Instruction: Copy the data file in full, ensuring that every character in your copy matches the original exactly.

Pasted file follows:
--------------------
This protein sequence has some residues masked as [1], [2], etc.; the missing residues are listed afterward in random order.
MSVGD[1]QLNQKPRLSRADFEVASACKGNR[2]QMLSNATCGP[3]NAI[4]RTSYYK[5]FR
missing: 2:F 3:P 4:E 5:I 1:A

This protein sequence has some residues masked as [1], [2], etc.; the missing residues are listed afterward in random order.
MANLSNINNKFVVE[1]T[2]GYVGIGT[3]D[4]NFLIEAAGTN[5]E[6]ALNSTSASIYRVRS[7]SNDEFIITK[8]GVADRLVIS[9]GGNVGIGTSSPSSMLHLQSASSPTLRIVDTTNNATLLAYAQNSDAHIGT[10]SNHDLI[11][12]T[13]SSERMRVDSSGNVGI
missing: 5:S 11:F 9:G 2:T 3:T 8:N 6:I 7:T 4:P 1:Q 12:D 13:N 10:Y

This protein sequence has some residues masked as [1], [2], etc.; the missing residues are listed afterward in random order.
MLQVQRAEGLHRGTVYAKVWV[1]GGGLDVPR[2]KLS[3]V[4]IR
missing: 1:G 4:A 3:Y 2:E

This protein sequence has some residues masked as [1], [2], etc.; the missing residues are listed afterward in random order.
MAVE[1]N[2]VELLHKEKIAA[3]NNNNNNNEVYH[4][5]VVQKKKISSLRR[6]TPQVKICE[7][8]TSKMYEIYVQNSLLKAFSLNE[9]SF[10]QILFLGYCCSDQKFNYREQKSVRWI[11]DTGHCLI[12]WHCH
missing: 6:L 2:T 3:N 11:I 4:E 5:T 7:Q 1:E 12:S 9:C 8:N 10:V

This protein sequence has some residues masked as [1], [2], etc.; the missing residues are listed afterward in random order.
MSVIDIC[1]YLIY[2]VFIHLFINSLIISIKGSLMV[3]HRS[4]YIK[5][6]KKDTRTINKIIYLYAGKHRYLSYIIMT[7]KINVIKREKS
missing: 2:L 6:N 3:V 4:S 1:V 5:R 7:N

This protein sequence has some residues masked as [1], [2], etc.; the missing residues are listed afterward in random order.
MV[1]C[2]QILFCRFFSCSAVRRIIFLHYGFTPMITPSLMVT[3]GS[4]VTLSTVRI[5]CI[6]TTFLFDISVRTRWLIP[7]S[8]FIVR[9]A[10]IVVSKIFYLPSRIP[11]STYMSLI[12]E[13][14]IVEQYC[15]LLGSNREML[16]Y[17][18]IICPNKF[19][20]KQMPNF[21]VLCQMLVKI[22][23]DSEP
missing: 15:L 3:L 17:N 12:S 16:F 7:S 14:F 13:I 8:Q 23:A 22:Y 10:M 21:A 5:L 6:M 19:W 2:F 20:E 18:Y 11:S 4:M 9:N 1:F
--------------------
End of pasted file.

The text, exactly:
This protein sequence has some residues masked as [1], [2], etc.; the missing residues are listed afterward in random order.
MSVGD[1]QLNQKPRLSRADFEVASACKGNR[2]QMLSNATCGP[3]NAI[4]RTSYYK[5]FR
missing: 2:F 3:P 4:E 5:I 1:A

This protein sequence has some residues masked as [1], [2], etc.; the missing residues are listed afterward in random order.
MANLSNINNKFVVE[1]T[2]GYVGIGT[3]D[4]NFLIEAAGTN[5]E[6]ALNSTSASIYRVRS[7]SNDEFIITK[8]GVADRLVIS[9]GGNVGIGTSSPSSMLHLQSASSPTLRIVDTTNNATLLAYAQNSDAHIGT[10]SNHDLI[11][12]T[13]SSERMRVDSSGNVGI
missing: 5:S 11:F 9:G 2:T 3:T 8:N 6:I 7:T 4:P 1:Q 12:D 13:N 10:Y

This protein sequence has some residues masked as [1], [2], etc.; the missing residues are listed afterward in random order.
MLQVQRAEGLHRGTVYAKVWV[1]GGGLDVPR[2]KLS[3]V[4]IR
missing: 1:G 4:A 3:Y 2:E

This protein sequence has some residues masked as [1], [2], etc.; the missing residues are listed afterward in random order.
MAVE[1]N[2]VELLHKEKIAA[3]NNNNNNNEVYH[4][5]VVQKKKISSLRR[6]TPQVKICE[7][8]TSKMYEIYVQNSLLKAFSLNE[9]SF[10]QILFLGYCCSDQKFNYREQKSVRWI[11]DTGHCLI[12]WHCH
missing: 6:L 2:T 3:N 11:I 4:E 5:T 7:Q 1:E 12:S 9:C 8:N 10:V

This protein sequence has some residues masked as [1], [2], etc.; the missing residues are listed afterward in random order.
MSVIDIC[1]YLIY[2]VFIHLFINSLIISIKGSLMV[3]HRS[4]YIK[5][6]KKDTRTINKIIYLYAGKHRYLSYIIMT[7]KINVIKREKS
missing: 2:L 6:N 3:V 4:S 1:V 5:R 7:N

This protein sequence has some residues masked as [1], [2], etc.; the missing residues are listed afterward in random order.
MV[1]C[2]QILFCRFFSCSAVRRIIFLHYGFTPMITPSLMVT[3]GS[4]VTLSTVRI[5]CI[6]TTFLFDISVRTRWLIP[7]S[8]FIVR[9]A[10]IVVSKIFYLPSRIP[11]STYMSLI[12]E[13][14]IVEQYC[15]LLGSNREML[16]Y[17][18]IICPNKF[19][20]KQMPNF[21]VLCQMLVKI[22][23]DSEP
missing: 15:L 3:L 17:N 12:S 16:F 7:S 14:F 13:I 8:Q 23:A 22:Y 10:M 21:A 5:L 6:M 19:W 2:F 20:E 18:Y 11:S 4:M 9:N 1:F